Browser innovation and the 14 rules for faster loading websites: Revisiting Steve’s work (part 1)

(See parts 2 and 3.)

As you may or may not know, there are 14 core optimization rules, set out five years ago by web performance guru Steve Souders in his groundbreaking book High Performance Web Sites. These rules are our industry’s commandments. They’ve been tested and proven and they underpin the work we do every day.

But last week I was in a meeting with a CTO who wondered about the lifespan of these rules. He asked:

“Aren’t many of the performance rules already outdated or made obsolete by browser innovation?”

I have a well-rehearsed answer to this kind of performance heresy, which starts with a clear NO, but after the meeting I started thinking. The High Performance Web Sites research and rules are five years old — back when Internet Explorer 6 was still the dominant browser. Browsers have changed dramatically since then, which raises the question: Is the lens that Steve used five years ago still relevant?

I firmly believe that assumptions should be tested on a regular basis. I took a few hours and started investigating.


First, I needed to find some test cases that Steve would have used to test his theories. I was going to ping him directly, but I stumbled across these test cases, which are still available. Using the Wayback Machine, I timestamped them to October 2007.

Steve Souders: 14 rules for high performing web sitesNext, I tested IE6 versus Chrome 19 on WebPagetest to get a sense of what Steve would have seen for the first five performance rules. (I would have done all 14, but ran out of time. Stay tuned for the rest another day.)


Using the above approach, I was able to see and compare the before-and-after results for each rule for both browsers, and then calculate the benefit. You can see the detailed test results, along with links to the tests, in this spreadsheet.

Important: The goal was not to look at how fast Chrome is versus Internet Explorer. We have looked at this in the past. This time I want to look at the relative benefit of each performance rule.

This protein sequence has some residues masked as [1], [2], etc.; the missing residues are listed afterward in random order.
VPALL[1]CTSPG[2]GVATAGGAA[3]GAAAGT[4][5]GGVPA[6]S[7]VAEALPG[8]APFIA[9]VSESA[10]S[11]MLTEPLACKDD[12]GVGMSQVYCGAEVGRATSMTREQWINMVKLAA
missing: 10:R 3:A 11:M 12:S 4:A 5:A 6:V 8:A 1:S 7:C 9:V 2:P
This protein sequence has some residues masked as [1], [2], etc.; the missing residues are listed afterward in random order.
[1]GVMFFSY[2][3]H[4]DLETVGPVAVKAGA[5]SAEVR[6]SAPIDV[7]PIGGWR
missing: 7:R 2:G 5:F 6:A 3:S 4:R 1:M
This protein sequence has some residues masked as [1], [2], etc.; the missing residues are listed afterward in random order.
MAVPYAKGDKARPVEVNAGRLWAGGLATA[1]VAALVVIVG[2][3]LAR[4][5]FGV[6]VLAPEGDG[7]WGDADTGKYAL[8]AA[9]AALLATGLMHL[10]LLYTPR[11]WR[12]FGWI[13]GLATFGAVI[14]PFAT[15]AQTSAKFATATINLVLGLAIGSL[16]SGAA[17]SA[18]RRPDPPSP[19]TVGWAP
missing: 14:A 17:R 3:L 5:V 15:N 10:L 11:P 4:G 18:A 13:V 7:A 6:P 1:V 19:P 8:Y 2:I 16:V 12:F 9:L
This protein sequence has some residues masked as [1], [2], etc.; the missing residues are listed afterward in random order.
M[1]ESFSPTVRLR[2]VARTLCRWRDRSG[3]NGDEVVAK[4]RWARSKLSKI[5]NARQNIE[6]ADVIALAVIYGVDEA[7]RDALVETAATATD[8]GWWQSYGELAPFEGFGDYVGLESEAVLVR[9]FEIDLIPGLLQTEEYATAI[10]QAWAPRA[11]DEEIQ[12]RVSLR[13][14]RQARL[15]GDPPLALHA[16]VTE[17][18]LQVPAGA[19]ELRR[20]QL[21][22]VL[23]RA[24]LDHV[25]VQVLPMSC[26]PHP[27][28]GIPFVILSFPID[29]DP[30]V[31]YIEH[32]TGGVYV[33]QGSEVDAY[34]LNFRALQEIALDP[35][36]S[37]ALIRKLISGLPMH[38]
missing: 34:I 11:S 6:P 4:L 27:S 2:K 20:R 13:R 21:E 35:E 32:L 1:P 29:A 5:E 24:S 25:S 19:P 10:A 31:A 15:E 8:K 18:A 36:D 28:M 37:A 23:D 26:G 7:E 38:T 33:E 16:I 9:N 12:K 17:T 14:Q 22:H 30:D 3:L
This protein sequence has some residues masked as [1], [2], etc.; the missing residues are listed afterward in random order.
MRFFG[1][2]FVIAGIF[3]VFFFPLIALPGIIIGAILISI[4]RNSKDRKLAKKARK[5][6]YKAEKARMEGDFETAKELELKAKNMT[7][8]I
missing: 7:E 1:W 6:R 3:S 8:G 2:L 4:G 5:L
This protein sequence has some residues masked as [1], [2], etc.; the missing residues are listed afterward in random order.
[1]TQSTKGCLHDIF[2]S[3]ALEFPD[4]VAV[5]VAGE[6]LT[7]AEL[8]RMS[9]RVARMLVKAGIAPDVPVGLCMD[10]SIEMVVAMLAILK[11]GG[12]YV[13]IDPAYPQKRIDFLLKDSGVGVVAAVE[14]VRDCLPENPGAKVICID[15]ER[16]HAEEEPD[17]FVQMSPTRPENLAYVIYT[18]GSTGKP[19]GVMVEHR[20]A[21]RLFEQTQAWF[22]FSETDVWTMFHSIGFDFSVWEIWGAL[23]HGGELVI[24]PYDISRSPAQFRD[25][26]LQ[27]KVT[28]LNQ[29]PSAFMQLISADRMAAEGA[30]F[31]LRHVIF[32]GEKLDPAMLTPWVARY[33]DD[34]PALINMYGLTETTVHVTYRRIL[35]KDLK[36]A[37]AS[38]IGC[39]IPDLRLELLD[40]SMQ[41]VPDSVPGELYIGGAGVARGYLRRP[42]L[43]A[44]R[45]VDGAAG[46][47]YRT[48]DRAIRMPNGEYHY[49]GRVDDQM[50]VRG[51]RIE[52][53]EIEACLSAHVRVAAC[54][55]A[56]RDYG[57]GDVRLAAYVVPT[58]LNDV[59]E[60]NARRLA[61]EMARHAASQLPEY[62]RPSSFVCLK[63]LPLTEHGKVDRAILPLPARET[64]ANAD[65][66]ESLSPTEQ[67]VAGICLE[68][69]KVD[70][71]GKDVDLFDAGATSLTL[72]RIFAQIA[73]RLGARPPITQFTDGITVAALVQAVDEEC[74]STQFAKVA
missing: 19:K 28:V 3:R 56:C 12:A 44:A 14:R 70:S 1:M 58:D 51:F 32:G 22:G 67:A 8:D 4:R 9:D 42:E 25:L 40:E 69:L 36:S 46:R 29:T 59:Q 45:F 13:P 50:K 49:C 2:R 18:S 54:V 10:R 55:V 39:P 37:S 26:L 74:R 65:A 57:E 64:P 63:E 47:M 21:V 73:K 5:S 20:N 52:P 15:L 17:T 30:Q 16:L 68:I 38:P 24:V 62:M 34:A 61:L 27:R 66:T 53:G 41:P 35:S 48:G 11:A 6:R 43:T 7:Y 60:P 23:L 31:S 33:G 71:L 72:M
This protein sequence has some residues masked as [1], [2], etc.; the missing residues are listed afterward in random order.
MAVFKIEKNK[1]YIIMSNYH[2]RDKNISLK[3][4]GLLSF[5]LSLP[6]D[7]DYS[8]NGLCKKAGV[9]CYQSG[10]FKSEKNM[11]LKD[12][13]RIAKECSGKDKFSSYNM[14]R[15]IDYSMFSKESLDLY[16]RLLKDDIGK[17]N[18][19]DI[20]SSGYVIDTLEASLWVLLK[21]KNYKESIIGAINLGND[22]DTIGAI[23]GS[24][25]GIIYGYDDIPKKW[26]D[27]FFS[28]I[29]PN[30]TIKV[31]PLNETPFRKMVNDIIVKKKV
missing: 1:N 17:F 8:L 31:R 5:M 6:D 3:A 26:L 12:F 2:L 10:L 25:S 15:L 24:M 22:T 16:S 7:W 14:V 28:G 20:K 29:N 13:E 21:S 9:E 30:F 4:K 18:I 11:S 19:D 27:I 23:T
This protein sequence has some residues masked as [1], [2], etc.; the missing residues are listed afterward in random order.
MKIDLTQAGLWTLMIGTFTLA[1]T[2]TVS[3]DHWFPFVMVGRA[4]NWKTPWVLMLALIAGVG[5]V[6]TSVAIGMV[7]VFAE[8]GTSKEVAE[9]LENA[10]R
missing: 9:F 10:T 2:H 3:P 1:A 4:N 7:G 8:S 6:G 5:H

Here’s a high-level look at the results:

Rule 1: Make fewer HTTP requests

What this rule means: 80% of the end-user response time is spent on the front end. (Related: We re-tested this assumption last year, and it still holds.) Much of this time is spent downloading page objects like images, stylesheets, etc. By reducing the number of these objects, you reduce the number of HTTP requests needed in order to render the page in the browser.

Testing the rule: Steve identified a handful of techniques to help you reduce requests. Using the methodology above, I was able to see the performance benefit (defined by the improvement in document complete time) of applying two of these techniques to IE6 and Chrome 19:

Benefit in IE6 Benefit in Chrome 19
Image map 25% 20%
CSS sprites
25% 18%

Rule 2: Use a content delivery network

What this rule means: Latency is a major performance challenge. (Read more about latency here.) Content delivery networks (CDNs) mitigate latency by caching page content in distributed servers across a region or worldwide, thereby bringing content closer to users and reducing the round trip time.

Testing the rule: Here we can see the performance benefit — and deficit — of using a CDN for both browsers:

Benefit in IE6 Benefit in Chrome 19
Use a CDN 14% -2%

Rule 3: Add an Expires header